The immediate concern is what an application should do when it sees a rogue version 1.0. One approach is to exactly undo the errors in the WPF Toolkit: Treat the offsets as character offsets (after converting from UTF-8 to UTF-16) rather than byte offsets. This would address the direct problem of the WPF Toolkit, but it is also far too aggressive, because there may be another application which accidentally marked its HTML clipboard data as version 1.0 but which does not contain the exact same bug as the WPF Toolkit. Instead, applications which see a version number of 1.0 should treat the EndHTML, EndFragment, and EndSelection offsets as untrustworthy. The application should verify that the EndFragment lines up with the <!--EndFragment--> marker. If it does not, then ignore the specified value for EndFragment and infer the correct offset to the fragment end by searching for the last occurrence of the <!--EndFragment--> marker in the clipboard data, but trim off the spurious \r\n that the WPF Toolkit erroneously inserted, if present. Similarly, EndHTML should line up with the end of the </HTML> tag; if not, the specified offset should be ignored and the correct value inferred. Fortunately, the WPF Toolkit does not use EndSelection, so there is no need to attempt to repair that value, and it does not use multiple fragments, so only one fragment repair is necessary.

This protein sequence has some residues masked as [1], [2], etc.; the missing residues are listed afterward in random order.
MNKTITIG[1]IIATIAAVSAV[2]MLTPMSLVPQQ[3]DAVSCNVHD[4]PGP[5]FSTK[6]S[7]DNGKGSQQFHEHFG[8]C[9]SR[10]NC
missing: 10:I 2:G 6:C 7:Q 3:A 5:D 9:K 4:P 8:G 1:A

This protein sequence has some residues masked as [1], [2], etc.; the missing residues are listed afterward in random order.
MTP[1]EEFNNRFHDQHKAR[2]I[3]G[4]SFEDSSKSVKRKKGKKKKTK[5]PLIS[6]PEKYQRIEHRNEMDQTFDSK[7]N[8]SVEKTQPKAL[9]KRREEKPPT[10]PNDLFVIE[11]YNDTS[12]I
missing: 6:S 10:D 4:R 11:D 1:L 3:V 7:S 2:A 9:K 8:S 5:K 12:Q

Welcome to the world of application compatibility, where you have to accommodate the mistakes of others.

Some readers of this Web site would suggest that the correct course of action for your application is to detect version 1.0 and put up an error message saying, “The HTML on the clipboard was placed there by a buggy application. Contact the vendor of that application and tell them to fix their bug. Until then, I will refuse to paste the data you copied. Don’t blame me! I did nothing wrong!” Good luck with that.

Second, the authors of the WPF Toolkit should fix their bug so that they encode the offsets correctly in their HTML clipboard format.

Third, at the same time they fix their bug, they should switch their reported version number back to 0.9, so as to say, “Okay, everybody, this is the not-buggy version. No workaround needed any more.” If they leave it as 1.0, then applications which took the more aggressive workaround will end up double-correcting.

Fourth, the maintainers of the HTML clipboard format may want to document the rogue version 1.0 clipboard format and provide recommendations to applications (like I just did) as to what they should do when they encounter it.

Fifth, the maintainers of the HTML clipboard format must not use version 1.0 as the version number for any future revision of the HTML clipboard format. If they make another version, they need to call it 0.99 or 1.01 or something different from 1.0. Version 1.0 is now tainted. It’s the version number that proclaims, “I am buggy!”

At first, we thought that all we found was a typo in an open-source helper library, but digging deeper and deeper revealed that it was actually a symptom of a much deeper problem that has now turned into an industry-wide five-pronged plan for remediation.